Francisco Garcia Holguin, born around 1490, in Cáceres, Extremadura, it is estimated that he was brought to the Antilles in 1502, when he was about 12 years old, settling in Hispaniola. There he witnessed the construction work of the Hispanic colonial machinery and the fierce exploitation of the aborigines. We must imagine how much that environment influenced the young man's ideas and actions.
Those minds of chivalric training, grown in vassalage, in the experience of wars against the Moors, and believed predestined to impose their spiritual world, accompanied by the desire for adventure and personal courage, together with pride, intransigence, fanaticism and The majority's ambition for gold, originated in Francisco Garcia Holguin, a type of enterprising man, aware of his strength and his weapons, capable of great feats and unheard of baseness.
In 1509, Francisco Garcia Holguin joined the group that set out from Hispaniola to conquer Jamaica and, shortly after, when Velásquez landed in the Port of Palmas, in the area of Guantánamo Bay, with a group of conquistadors, went to Cuba.
Francisco Garcia Holguin was one of the founders of the Villa and Cabildo of Bayamo at the end of 1514 and one of its Ordinary Mayors.
Between 1520 and the mid-1530s, Francisco Garcia Holguin found himself in Mexico. There, under the orders of Hernán Cortés, he participated in the war against the Aztecs, and on August 13, 1521, he was the captain who imprisoned Cuauhtemoc, the great leader of the resistance to the invaders. Between 1526 and 1532 Francisco Garcia Holguin stood out in public service within the Cabildo of Mexico. Between 1526 and 1527 he served as Councilor of the Town Council and in 1531 as Ordinary Mayor.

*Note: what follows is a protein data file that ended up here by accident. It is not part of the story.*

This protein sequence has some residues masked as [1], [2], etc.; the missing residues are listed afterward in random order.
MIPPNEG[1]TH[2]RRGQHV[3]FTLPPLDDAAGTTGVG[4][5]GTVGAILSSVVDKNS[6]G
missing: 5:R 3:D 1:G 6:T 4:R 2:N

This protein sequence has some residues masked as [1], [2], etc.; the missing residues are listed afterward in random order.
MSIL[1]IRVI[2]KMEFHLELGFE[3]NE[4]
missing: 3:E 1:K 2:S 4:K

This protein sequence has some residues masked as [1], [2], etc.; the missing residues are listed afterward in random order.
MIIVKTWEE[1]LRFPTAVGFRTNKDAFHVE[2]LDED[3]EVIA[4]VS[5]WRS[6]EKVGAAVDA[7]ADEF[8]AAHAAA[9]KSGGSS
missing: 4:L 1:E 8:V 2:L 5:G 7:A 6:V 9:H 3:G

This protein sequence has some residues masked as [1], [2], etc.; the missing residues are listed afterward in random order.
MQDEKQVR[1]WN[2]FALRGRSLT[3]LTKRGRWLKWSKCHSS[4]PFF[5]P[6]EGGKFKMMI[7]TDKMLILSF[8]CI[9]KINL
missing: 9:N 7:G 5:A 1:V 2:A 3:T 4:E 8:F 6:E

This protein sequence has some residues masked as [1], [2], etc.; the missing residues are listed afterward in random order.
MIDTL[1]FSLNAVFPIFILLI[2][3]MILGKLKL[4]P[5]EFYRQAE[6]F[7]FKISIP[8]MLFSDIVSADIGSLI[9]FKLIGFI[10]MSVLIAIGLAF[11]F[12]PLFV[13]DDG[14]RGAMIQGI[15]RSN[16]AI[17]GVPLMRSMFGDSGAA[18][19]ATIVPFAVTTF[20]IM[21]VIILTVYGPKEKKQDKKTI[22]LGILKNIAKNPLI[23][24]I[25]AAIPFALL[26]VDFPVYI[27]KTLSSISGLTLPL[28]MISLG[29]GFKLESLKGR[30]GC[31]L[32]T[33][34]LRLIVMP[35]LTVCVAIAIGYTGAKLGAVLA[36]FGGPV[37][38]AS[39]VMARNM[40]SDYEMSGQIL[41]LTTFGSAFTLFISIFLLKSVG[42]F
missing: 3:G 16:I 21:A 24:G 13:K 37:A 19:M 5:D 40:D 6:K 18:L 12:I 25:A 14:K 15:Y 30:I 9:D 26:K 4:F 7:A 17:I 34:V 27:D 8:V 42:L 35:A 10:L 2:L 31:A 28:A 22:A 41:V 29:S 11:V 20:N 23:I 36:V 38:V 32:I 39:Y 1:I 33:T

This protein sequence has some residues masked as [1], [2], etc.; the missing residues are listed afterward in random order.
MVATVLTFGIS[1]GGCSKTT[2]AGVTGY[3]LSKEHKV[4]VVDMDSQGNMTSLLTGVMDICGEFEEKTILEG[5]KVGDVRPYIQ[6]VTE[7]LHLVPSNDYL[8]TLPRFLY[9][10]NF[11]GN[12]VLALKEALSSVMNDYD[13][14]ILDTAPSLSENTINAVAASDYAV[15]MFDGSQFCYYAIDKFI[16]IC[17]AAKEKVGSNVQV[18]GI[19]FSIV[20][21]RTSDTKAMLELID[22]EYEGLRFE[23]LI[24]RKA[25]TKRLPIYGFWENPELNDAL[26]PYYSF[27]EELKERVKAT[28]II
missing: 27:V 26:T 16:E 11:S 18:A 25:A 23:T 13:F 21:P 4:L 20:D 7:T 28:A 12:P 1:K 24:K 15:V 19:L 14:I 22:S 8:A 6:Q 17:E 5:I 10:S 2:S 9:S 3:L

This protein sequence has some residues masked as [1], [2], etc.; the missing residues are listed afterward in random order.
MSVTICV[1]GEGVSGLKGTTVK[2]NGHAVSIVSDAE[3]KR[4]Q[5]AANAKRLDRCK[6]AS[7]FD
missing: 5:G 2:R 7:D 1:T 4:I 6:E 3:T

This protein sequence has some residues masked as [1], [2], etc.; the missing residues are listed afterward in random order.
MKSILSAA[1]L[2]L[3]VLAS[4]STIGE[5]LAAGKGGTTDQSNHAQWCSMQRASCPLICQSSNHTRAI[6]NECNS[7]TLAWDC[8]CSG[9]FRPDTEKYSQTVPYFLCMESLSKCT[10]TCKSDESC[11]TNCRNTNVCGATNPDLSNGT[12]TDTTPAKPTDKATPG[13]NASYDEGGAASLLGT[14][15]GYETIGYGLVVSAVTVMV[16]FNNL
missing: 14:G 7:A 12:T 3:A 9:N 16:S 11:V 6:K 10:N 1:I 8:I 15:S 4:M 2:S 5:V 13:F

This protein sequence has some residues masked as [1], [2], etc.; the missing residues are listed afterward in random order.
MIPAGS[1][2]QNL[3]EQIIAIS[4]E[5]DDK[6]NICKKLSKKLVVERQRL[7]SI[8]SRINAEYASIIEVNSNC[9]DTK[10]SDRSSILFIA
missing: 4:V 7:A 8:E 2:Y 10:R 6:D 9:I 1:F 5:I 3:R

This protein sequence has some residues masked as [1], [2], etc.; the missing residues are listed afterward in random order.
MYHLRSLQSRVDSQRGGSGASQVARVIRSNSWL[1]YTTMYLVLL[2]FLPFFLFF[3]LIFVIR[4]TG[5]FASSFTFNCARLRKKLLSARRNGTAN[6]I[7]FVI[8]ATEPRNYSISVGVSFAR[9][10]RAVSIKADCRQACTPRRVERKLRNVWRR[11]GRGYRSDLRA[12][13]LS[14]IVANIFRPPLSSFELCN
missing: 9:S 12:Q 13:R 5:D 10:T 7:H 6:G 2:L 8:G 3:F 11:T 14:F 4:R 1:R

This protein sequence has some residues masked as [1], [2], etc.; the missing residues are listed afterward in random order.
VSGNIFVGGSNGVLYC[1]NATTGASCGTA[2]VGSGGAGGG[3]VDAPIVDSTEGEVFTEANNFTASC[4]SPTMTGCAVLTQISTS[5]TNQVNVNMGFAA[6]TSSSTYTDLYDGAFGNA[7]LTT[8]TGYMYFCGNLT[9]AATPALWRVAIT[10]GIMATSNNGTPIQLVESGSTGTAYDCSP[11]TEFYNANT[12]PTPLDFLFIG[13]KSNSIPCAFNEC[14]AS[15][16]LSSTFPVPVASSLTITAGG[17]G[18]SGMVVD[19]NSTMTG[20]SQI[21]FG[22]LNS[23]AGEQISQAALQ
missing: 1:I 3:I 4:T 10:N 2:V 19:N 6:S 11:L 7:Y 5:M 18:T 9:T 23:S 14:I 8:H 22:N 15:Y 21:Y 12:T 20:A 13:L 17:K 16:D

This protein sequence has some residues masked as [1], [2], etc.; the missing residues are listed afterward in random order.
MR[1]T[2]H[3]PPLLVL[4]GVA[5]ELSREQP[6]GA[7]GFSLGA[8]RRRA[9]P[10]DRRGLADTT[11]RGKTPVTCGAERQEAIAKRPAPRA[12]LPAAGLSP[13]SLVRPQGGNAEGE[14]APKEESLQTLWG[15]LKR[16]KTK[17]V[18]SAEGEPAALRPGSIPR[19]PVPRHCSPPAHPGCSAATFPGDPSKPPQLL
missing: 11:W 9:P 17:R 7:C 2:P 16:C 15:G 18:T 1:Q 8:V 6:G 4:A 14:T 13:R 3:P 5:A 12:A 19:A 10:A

There is very little information about Francisco Garcia Holguin's properties in Mexico. By 1533, Francisco Garcia Holguin's activity within the Cabildo disappeared and there is no more information located about him in that country.
Upon his return to Cuba, sometime around 1535, Francisco Garcia Holguin found a colony exhausted by the violent decline of the aboriginal population, the reduction of gold mining, Hispanic depopulation and the repercussions of the waves of aboriginal insurrections that since 1520 , devastated the encomenderos.
An example of these anti-colonial struggles were the guerrilla actions of the entrusted Indians of Alcalá, who in 1538 burned crops and executed ranchers. New productive forms were imposed and that is why, based on the experiences of the ranches, the grants for the herds and corrals were initiated by the Cabildos. Livestock became a pillar of the colonial economy.
Francisco Garcia Holguin, together with several companions in arms, began to populate the land of his legitimate property, founding and granting several sites, placing his residence to the north of the jurisdiction of the town of Bayamo so that it would be the head of all the farms, calling it Holguin, dedicated to San Isidoro, in 1545.”